A slender, rain-starved limestone jewel with powdery white-sand beaches and epic surf, Rote floats southwest of West Timor, but has an identity of its own. For tourists it’s all about the surf, which can be gentle enough for beginners and wild enough for experts.
The deserted white sand beaches, unique mangroves, uninhabited little islands, intact coral reefs, diverse marine life and world-class waves are some of the features that make Rote Island a small paradise on earth.
Ba’a, Rote’s commercial centre, is a sleepy port town on the west coast where fast ferry and flights land, but people don’t tend to linger. Stunning Pantai Nemberala is home to the world-renowned T-Land break, and there are dozens of hidden beaches to the south and north. To find them you’ll roll through villages, over natural limestone bridges and through undulating savannah that turns from green in the December to March wet season to gold in the dry season, which is also when offshore winds fold swells into barrels. Don’t overlook the tiny offshore islands where you can find gorgeous ikat, turquoise bays and more surf.
Rotenese people are very friendly and helpful. The island itself is also very safe, giving you the benefit of sleeping freely without any worries. They are mainly of Christian faith and religion plays an important role in their lives.
Palm trees are distinctively typical of East Nusa Tenggara. Locals also sell sugar made from palm trees as souvenirs. There is also a musical instrument called sasando made from the tree which the locals called lontar. The musicians often play the instrument while wearing hats made of lontar leaves.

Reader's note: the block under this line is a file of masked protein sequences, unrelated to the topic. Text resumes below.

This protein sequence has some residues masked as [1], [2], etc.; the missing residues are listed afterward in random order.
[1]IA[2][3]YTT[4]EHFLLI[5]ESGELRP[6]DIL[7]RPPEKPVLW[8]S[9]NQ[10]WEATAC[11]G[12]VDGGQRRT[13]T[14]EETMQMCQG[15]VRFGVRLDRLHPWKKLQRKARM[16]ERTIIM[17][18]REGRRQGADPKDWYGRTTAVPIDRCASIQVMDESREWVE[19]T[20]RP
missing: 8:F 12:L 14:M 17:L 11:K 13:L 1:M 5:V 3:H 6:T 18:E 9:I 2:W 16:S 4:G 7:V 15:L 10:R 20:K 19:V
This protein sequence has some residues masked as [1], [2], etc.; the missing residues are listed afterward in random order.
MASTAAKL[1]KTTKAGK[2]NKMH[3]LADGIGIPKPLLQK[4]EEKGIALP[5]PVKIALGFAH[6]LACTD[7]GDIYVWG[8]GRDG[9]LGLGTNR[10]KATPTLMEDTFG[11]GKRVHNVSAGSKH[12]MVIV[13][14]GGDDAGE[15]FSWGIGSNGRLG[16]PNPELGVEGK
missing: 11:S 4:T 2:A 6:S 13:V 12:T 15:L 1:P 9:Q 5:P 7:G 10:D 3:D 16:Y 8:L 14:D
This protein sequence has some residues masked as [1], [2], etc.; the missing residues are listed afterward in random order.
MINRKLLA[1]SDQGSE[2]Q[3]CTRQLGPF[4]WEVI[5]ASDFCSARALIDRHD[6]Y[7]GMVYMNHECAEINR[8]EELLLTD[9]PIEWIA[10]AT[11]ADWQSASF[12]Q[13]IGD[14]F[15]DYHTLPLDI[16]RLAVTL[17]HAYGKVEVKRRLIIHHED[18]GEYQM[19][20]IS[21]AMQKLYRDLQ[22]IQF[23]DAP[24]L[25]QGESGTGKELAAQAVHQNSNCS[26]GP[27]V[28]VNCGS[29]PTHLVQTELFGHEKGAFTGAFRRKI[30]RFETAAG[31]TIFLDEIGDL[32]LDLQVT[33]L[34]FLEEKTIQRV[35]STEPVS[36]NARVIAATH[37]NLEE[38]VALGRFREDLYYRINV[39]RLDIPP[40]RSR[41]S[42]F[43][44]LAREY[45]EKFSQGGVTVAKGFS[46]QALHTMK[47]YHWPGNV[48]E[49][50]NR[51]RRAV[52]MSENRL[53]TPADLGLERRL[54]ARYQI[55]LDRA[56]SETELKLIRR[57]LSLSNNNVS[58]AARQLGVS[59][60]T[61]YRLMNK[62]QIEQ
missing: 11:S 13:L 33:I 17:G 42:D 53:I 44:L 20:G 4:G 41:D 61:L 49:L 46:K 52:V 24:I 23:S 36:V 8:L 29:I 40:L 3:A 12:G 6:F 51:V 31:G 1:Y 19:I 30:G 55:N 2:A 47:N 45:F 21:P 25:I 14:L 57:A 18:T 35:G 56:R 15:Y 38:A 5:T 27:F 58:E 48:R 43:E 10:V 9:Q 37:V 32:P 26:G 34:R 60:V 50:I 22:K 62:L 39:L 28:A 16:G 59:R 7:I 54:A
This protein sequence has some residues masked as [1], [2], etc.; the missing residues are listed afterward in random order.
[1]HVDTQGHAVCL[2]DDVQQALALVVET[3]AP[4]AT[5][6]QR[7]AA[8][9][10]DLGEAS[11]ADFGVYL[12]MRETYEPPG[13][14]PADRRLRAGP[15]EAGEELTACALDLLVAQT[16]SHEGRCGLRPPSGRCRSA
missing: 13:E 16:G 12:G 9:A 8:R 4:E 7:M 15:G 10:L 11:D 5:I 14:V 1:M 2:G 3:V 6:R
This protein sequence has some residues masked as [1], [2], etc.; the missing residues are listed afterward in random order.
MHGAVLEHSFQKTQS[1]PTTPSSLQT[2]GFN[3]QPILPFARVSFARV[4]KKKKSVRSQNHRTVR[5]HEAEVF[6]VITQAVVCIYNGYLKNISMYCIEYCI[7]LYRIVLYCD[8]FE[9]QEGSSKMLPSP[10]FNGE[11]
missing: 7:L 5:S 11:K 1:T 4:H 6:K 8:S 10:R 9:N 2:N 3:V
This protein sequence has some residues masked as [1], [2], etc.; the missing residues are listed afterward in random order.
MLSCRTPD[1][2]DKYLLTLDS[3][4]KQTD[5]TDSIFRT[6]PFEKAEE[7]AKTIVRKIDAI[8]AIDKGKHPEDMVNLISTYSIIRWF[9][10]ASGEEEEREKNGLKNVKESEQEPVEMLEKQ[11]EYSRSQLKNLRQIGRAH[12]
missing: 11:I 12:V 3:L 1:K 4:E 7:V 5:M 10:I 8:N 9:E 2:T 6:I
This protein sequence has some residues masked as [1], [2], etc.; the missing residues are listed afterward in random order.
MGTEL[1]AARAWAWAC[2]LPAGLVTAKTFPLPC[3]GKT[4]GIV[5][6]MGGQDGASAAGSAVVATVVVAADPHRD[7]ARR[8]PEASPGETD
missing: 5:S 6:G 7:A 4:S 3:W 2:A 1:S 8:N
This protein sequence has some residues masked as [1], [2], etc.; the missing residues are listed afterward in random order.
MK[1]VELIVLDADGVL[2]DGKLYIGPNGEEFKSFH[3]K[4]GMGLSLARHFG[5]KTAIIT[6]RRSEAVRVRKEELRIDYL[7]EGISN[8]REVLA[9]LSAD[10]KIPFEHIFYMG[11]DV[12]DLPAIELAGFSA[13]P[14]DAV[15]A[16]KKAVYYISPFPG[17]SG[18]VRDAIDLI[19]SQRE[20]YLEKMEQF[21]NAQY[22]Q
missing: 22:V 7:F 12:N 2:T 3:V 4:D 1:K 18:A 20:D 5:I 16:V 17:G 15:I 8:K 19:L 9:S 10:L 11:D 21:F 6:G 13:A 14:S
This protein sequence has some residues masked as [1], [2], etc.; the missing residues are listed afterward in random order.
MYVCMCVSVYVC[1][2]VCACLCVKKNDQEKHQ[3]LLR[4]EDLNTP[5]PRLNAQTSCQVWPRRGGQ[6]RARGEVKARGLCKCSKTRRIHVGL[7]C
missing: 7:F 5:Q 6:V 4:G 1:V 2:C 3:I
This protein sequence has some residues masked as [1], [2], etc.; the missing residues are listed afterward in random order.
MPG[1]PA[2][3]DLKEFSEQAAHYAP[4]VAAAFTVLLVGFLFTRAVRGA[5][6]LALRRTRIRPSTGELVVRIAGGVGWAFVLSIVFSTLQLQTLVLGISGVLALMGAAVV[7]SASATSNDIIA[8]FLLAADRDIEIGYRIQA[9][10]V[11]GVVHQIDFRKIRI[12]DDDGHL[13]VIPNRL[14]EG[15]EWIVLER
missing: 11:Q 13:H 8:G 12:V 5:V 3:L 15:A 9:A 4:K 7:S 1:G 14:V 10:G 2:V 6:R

The Nemberala beach at Nemberala Village in Rote Ndao District won the most popular surfing spot category in the Anugerah Pesona Indonesia 2016. This world-class beach is two hours from the airport. There’s also the Bo’a Beach that is said to have the second world’s largest waves after Hawaii and is often used for world surfing events.
Rote Island also features the Dead Sea Lake located at Sotimori Village in East Rote, which is 90 minutes away by car from Rote Ndao district central. You can ride a jet ski to travel to other smaller islands that are in the Dead Sea Lake.
There’s also the Mando’o Hill that is locally known as the ‘300 Staircase’ where tourists must cover the distance of 300 staircases to reach the hill’s summit. Up there, you will see the scenery of the beach in Kuli Village.
The locals farm seaweed as their livelihood other than fishing. Almost all of the residents in Oeseli, Rote Island work as seaweed farmers. To reach this spot, you will need to travel 20 kilometers from Nemberala by car.
The local economy in Rote is characterized mostly by farming of lontar plantations and seaweed for cosmetic purposes. Fishing and animal rearing are also popular; hence the frequent sight of pigs, goats and cows roaming the island freely.
Rote’s food culture is generally based on local organic produce. Fruits and vegetables are bought at the local markets and supplied by local farmers. Meat and fish are usually bought directly from the local fishermen.
All in all, Rote Island offers you an exciting tropical getaway, which unlike many other destinations across Indonesia, is still remote and unexplored
How to get there
Rote is accessed by a half-hour flight from Timor’s capital Kupang, following a one-and-a-half-hour fight from Denpasar, Bali.
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